Herring Gull in Flight

Herring Gull

Herring Gulls, like Smeagull the Seagull, have wings that are gray on top. They have a yellow beak and are white underneath.

Smeagull Says,

"Get the Facts"

From early spring through summer their heads are pure white.  Fall and winter, their heads are speckled with brown.

Herring Gull Perched

Herring Gull Preening

Herring Gull Diving for Crabs

Herring Gull in Snow, in Winter Plumage

Herring Gull with Spider Crab

Great Black-backed Gull in Flight

Great Black-backed Gull

Great Black-backed Gulls have wings that are black on  top.  Like Herring Gulls, the have a yellow beak and are white underneath.

Smeagull Says,

"Get the Facts"

Great Black-backed Gulls are bigger and heavier than Herring Gulls

Great Black-backed Gull Showing Red Spot

Great Black-backed Gull Plunge-diving for Spider Crabs

Great Black-backed Gull with Skate

Great Black-backed Gull Flock in Flight

Smeagull Says,

"Get the Facts"

Great Black-backed Gulls and Herring Gulls have a red spot at the tip of there beaks. When they have babies in the nest, the adults swallow food and bring it back to them. Their babies touch or grasp the red spot, and the adult regurgitates the food they are carrying for the babies to eat.

Osprey with Flounder


Osprey wings look mostly black underneath with some white and on top the wings  look pretty much all black. Actually, up close, all that black is a very dark brown. Osprey are large birds (their wingspan, wingtip to wingtip, can be nearly 6 feet) and… they can hover.

Smeagull Says,

"Get the Facts"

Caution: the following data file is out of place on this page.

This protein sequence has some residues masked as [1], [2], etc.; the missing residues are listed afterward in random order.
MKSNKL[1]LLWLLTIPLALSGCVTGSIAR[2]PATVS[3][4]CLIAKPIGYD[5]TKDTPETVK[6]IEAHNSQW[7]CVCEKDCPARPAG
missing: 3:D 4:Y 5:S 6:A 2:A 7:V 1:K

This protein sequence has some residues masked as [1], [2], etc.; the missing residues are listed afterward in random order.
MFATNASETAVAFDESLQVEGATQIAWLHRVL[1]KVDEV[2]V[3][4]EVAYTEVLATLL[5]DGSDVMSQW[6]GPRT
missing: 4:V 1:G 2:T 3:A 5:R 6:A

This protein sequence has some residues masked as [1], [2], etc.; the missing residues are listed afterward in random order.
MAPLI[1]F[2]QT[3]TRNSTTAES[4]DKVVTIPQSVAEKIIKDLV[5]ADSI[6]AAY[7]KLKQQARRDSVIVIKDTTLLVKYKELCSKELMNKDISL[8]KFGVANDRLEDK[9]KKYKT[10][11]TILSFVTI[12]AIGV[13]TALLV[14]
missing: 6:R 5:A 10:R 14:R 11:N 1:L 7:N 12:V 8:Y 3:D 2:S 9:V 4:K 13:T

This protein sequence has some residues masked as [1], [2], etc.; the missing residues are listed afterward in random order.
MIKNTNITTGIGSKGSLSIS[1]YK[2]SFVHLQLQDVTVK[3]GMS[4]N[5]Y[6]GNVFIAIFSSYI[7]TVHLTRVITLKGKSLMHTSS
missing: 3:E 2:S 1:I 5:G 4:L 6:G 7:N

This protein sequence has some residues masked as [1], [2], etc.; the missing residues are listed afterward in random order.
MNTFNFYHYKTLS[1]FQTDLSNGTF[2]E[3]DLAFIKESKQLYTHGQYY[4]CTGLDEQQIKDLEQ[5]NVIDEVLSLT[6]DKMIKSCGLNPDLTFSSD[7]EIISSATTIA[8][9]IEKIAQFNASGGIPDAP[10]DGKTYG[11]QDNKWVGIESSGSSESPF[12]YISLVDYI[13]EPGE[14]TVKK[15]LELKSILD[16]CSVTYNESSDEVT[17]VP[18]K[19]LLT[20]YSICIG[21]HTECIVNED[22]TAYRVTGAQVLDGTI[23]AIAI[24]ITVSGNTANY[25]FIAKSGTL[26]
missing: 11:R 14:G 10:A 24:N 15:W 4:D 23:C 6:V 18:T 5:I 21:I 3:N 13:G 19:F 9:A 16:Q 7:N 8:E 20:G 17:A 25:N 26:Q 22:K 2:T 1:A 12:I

When Osprey hover high above the water they are looking for fish and when they spot a fish that is the right size and close enough to the surface, they fold up their wings and dive in, feet first.

Osprey Hovering High Above the Water

Osprey Returns to the Nest with Menhaden

Common Tern Flock

Common Tern

Common Terns have wings that are gray on top and white underneath.  They have red beaks and red feet and black  caps on their heads. And like Osprey, they hover when trying to spot a fish except terns hover much closer to the water.

Common Tern with Sand Lance, Falkner Island

Common Tern Close-up

Common Tern Flock

Smeagull Says,

"Get the Facts"

Osprey catch fish with the sharp talons on their feet. Terns catch fish with their beaks. Because Osprey catch larger fish they always carry them to a perch to eat. Terns catch fish small enough to swallow whole, right then and there. However, if you see a Tern in flight with a fish dangling from its beak, chances are there are hungry babies in the nest waiting to be fed.

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